To get a stencil file for an engraver, generate a DXF file. For early Altium designer, go into your PCB design and create the gerbers. This will generate a Altium CAM file. Select the CAM file and in the file menu select export. DXF will be an option. A popup will show with all the gerbers highlighted. Unselect all except select the top paste file (gtp) and the border outline (gm1 on mine). Set output control to zero width and click save. Another window will come up asking where it should be saved but the file name will always be cam.dxf. For later versions of Altium Designer open the PCB file, turn only the top paste and board outline layers. Do a save as, and select Export AutoCAD File (*.dwg, *.dxf). You will need to change the name to DXF file type. A dialog box will pop up and select AutoCAD Version (make sure the engraver can read this version of DXF file, some can’t read the latest), export as primitives is selected, Primitives to export with zero line widths is selected all and Layers is selected as “Currently Visible Layers”. Select OK. You should have something that looks like this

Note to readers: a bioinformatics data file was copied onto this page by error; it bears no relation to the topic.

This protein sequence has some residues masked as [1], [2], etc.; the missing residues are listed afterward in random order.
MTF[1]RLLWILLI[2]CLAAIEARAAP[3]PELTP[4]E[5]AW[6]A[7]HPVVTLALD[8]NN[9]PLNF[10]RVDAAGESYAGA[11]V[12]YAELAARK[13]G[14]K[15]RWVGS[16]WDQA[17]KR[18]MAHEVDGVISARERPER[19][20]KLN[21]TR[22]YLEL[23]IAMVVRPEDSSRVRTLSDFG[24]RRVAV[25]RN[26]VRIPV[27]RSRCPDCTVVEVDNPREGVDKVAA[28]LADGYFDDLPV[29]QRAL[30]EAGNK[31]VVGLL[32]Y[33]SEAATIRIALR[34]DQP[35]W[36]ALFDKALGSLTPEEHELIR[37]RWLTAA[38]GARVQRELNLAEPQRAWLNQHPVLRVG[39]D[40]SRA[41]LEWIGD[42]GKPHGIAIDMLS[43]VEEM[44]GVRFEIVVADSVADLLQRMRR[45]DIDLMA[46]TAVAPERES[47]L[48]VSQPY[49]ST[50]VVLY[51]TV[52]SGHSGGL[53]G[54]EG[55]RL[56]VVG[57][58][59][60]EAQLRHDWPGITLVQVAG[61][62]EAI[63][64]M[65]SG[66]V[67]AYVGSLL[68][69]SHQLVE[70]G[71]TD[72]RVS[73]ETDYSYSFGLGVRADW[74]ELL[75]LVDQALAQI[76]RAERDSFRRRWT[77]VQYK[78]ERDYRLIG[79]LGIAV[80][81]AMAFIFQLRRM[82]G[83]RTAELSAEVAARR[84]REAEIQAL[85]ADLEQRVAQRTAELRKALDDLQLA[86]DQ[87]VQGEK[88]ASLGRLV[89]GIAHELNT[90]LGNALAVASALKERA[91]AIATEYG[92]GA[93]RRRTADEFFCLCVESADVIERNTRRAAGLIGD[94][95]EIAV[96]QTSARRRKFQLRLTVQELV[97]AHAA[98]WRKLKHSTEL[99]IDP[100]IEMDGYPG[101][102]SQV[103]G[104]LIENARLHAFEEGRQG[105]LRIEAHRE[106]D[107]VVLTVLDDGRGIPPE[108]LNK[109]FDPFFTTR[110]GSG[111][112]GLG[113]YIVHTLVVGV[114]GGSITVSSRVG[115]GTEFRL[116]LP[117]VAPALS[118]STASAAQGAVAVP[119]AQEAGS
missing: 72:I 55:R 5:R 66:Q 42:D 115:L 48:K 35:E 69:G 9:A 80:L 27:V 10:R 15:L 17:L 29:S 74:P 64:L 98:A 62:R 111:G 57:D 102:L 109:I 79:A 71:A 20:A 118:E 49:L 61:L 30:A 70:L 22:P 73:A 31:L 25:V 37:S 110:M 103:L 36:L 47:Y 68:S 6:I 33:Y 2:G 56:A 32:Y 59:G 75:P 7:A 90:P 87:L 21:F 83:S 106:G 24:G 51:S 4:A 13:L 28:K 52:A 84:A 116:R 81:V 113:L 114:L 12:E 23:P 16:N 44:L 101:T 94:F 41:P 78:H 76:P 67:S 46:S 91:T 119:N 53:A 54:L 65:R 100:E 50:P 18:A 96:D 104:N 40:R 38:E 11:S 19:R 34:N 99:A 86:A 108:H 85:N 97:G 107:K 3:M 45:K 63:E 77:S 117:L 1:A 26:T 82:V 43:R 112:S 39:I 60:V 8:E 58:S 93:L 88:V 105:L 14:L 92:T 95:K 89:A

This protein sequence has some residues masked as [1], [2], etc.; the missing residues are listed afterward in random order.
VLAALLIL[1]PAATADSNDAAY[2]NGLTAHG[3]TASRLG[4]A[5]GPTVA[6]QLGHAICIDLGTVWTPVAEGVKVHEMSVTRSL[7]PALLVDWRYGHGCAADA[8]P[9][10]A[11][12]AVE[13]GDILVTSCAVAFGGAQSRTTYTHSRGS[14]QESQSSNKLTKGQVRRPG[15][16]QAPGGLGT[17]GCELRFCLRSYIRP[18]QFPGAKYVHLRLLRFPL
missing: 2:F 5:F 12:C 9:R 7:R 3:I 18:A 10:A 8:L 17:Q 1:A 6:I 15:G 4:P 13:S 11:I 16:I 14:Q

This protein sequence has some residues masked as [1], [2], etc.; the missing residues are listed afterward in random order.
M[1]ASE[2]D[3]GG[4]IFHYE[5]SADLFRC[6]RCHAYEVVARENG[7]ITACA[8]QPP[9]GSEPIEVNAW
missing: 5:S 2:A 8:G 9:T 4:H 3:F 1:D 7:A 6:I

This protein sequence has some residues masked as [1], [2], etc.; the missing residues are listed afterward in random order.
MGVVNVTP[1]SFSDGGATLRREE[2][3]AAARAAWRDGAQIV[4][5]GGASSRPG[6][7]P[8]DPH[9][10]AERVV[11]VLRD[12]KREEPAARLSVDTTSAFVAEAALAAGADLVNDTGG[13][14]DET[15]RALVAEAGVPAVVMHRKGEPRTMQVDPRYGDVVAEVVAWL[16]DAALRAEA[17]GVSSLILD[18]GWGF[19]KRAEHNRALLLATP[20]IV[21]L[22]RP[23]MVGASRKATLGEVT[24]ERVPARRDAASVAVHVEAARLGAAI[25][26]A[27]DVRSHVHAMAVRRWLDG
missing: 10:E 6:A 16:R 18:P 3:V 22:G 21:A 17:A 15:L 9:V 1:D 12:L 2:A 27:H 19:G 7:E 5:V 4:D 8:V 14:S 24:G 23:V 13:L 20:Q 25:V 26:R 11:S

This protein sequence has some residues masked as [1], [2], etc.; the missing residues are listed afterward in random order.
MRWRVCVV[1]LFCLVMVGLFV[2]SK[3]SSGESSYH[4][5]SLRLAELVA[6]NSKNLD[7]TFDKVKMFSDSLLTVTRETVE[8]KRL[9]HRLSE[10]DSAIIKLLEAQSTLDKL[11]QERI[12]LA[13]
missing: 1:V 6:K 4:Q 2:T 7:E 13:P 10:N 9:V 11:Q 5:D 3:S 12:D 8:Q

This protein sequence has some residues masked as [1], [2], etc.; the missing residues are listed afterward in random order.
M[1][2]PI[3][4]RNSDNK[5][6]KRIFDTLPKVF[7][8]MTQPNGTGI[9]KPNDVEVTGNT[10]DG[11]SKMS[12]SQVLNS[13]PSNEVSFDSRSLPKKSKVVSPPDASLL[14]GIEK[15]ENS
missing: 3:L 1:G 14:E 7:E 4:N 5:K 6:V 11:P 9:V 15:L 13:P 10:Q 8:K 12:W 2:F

Preparation

Make sure you have all the parts for the build. I would suggest a quick electrical check of the board with a multimeter.

 I use similar width small spare boards and use painters tape to attach them to a desk. The only thing important is that the boards are the same height as the board being assembled.

 

 

Next, put the paper stencil with tape on the edge that you will start pulling the paste down. Before sticking the tape down, line up the holes until everything showing through the stencil holes is shiny. You shouldn’t see any green just pads.